Un­ease on an­them

Townsville Bulletin - - 1 4 6 2 7 5 8 3 -

AS A child of the ’ 80s my ed­u­ca­tional ex­pe­ri­ence in­cluded reg­u­lar recita­tion of the na­tional an­them.

I learned a dis­torted and ide­alised ver­sion of the past where Cap­tain Cook “set­tled” Aus­tralia and orig­i­nal in­hab­i­tants were prim­i­tive, no­madic, hunter gath­er­ers.

With com­ing of age, my iden­tity as a Torres Strait Is­lander em­pow­ered me to re­buff this ver­sion of events that un­der­mined my place in so­ci­ety.

Nowa­days, I am grate­ful for lit­er­a­ture such as Henry Reynolds’ Why Weren’t We Told? and Bruce Pas­coe’s Dark Emu, which chal­lenges these mis­con­cep­tions and de­tails ev­i­dence of so­phis­ti­cated agri­cul­tural prac­tices be­fore Euro­pean con­tact.

At the re­cent Burdekin Writ­ers Fes­ti­val, War­ren Mun- dine AO ar­gued that In­dige­nous Aus­tralians are con­ser­va­tive.

I wanted to dis­agree but couldn’t. Af­ter all, how has cul­tural, en­vi­ron­men­tal and sci­en­tific knowl­edge oth­er­wise been passed down some 3000 gen­er­a­tions, if not for the con­ser­va­tion and preser­va­tion of so­phis­ti­cated spir­i­tual and kin­ship prac­tices?

This fort­night a range of con­trast­ing and provoca­tive views have en­tered the me­dia cour­tesy of An­thony Mun­dine and Se­na­tor Ian Mac­don­ald.

Mun­dine po­larised the com­mu­nity by an­nounc­ing he wouldn’t ob­serve the na­tional an­them at his next fight.

Se­na­tor Mac­don­ald drew crit­i­cism with his sug­ges­tion that Torres Strait Is­lan­ders be sent to Manus or Nauru where there are med­i­cal re­sources not or­di­nar­ily avail­able within Torres Strait com­mu­ni­ties.

It got me think­ing about the com­mon­al­ity of is­sues be­tween Manus and the an­them.

Upon the ba­sis of race, I have lived ex­pe­ri­ence of hav­ing three gen­er­a­tions of my fam­ily forcibly re­moved from Thurs­day Is­land.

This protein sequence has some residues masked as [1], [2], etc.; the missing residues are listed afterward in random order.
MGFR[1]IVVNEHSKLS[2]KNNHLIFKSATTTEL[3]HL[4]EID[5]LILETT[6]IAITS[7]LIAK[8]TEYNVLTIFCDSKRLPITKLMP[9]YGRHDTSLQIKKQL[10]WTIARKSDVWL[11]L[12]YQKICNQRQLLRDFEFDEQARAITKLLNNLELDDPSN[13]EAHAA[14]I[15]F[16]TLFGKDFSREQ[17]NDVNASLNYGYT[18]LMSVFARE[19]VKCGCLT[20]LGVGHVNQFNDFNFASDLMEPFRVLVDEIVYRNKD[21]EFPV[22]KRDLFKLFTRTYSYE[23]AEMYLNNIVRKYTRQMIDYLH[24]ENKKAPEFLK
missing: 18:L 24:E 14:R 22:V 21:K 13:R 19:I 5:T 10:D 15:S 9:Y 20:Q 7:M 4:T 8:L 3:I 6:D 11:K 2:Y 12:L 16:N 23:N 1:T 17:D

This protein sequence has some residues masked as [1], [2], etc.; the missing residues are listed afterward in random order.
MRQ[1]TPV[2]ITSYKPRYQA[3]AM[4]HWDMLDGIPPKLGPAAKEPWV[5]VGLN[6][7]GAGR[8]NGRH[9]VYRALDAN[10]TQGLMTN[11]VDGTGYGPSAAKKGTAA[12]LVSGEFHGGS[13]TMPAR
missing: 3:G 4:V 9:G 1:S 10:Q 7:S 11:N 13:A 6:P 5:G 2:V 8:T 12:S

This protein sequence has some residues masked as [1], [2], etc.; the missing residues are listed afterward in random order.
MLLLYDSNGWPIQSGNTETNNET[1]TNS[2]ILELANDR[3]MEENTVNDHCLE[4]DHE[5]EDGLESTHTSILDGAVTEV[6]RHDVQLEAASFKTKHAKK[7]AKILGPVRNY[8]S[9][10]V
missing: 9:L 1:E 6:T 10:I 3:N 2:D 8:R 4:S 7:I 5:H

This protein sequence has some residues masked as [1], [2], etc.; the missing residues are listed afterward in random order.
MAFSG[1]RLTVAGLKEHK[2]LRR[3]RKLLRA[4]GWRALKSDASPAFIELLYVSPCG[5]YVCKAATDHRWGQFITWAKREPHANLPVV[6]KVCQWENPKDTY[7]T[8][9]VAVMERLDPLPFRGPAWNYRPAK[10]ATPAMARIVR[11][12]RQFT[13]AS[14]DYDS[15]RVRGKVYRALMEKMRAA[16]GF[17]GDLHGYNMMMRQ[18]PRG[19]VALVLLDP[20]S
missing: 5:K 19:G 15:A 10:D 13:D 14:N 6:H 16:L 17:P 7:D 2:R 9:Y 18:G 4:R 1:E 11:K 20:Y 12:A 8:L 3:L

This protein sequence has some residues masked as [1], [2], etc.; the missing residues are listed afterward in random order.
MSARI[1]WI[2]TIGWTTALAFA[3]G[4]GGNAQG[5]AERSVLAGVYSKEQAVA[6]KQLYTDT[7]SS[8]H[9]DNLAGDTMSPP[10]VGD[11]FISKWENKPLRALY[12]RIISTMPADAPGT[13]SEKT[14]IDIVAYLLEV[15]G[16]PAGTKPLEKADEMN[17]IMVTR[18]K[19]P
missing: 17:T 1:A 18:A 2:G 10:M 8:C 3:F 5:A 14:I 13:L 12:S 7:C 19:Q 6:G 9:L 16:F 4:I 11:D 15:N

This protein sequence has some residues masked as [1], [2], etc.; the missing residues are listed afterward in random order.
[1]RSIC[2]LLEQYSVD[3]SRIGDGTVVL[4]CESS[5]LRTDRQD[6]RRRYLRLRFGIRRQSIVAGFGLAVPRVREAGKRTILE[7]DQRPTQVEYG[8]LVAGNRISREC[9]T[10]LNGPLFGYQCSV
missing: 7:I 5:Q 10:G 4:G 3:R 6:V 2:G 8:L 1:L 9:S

What is to pre­vent a re­peat of those past pro­tec­tion­ist poli­cies? Seem­ingly un­re­lated, the fragility of demo­cratic rights evoked a mix of emo­tions.

Con­ser­va­tives would ar­gue that our found­ing doc­u­ment, the Aus­tralian Con­sti­tu­tion pro­vides a mod­est and moral frame­work to pro­tect our rights. How­ever un­like the US we don’t have a Bill of Rights and the Aus­tralian Con­sti­tu­tion does not de­clare all Aus­tralians equal.

You see, pro­tec­tion­ist race pow­ers of that era re­fer to Aboriginal and Torres Strait Is­lan­ders as the “in­fe­rior and coloured peo­ples” and em­pow­ered the very laws and poli­cies that dis­placed us and de­nied us equal wages, vot­ing and prop­erty rights.

Pow­ers that have al­lowed par­lia­ment to sus­pend the Racial Dis­crim­i­na­tion Act on three oc­ca­sions in re­cent decades to ex­er­cise con­trol over our af­fairs. The most re­cent oc­cur­rence for the North­ern Ter­ri­tory Emer­gency Re­sponse 11 years ago. So with this in mind, the Manus Nauru med­i­cal sug­ges­tion is not in­con­ceiv­able.

What is re­quired is con­sti­tu­tional re­form and the 2017 Con­sti­tu­tional Con­ven­tion has at­tracted wide­spread sup­port from In­dige­nous Aus­tralians for this to oc­cur.

When con­sid­er­ing there are more In­dige­nous Aus­tralians than Tas­ma­ni­ans, our cur­rent frame­work does not pro­vide an ad­e­quate voice for In­dige­nous Aus­tralians.

As sec­ond- classed cit­i­zens, par­lia­ment at any time ( with­out con­sul­ta­tion) can make de­ci­sions about us, with­out us. Is this the point An­thony Mun­dine wants to make? A per­spec­tive for us all to pon­der when next hear­ing the an­them.

A na­tional con­ver­sa­tion is re­quired to ad­dress the in­equal­i­ties still faced by In­dige­nous Aus­tralians. Is our cur­rent democ­racy fair or equal? Is our na­tion young and free? And how can we pos­si­bly unify our na­tion with­out a fuller ver­sion of his­tory taught in schools?

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